Saturday, May 12, 2007

The danger of the ‘Bigger Fool Concept’

Initially people are attracted to the market because of earnings and good dividend yields. As the market moves up from undervalued to fairly valued, more and more people come into the market. The quickening of the market tempo pushes the market into the overvalued territory. It is here that a bubble is created. As the market moves up further, the bubble becomes bigger and bigger.

The magic lure of a constantly rising market soon becomes too much to resist. Now people are looking at future earnings, prospective dividend yields, and big contracts to justify buying. Little did they realize that the bubble has become much bigger and a burst can happen anytime.

In a prolong market advance, people become accustomed to the daily market rise. They soon throw cautious to the wind and start to buy in earnest. They think that with stop orders, they can limit their losses and hence only a small amount is at risk. In the meantime they can luxuriate in yielding to the herd instinct.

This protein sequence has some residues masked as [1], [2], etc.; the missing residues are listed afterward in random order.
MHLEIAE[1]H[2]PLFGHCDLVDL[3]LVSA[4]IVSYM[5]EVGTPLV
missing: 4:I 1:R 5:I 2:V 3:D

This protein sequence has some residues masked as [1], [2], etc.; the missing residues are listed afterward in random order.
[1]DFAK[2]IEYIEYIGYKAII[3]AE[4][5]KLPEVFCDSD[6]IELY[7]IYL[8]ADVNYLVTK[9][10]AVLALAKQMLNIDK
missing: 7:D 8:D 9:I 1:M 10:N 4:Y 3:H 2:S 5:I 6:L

In real trades, stop orders may not be executed when they matter most. A suspension or sudden drop in price very much below your stop order can often happen at any time. This can inflate your limited loss to a catastrophe loss which may result in your inability to bear. And this can be disastrous.

The market gives and the market takes away. Don’t expect too much from the market if you don’t want to get hurt too deeply. The market does not owe you anything. Bet only what you can afford to lose.

When you are seduced into buying a stock you know is overvalued and hope to sell it a little higher to make a quick buck, this is a good indicator that a severe bear market is about to follow.

In the well-known philosophy called the ‘bigger fool concept’ it involves buying very date in a bull market in anticipation of a bigger fool to pay a higher price for your purchase. As the stock changes hands, the price hastens to the ultimate top. Eventually the person holding it finds that there is no one willing to pay a higher price for it. Thus if you do not find someone willing to pay a higher price for an overvalued stock, you must quickly sell it at a slightly lower price. Had the poor souls who bought Hwa Tai in 1997 at 200 sold it at 180, he would not have to ‘cut his limps’ when it subsequently dropped to below 3.

This blog disclaims all liability for your perusal of the above article. Whatever action you take, intelligent or otherwise, you do so at your own risk absolutely.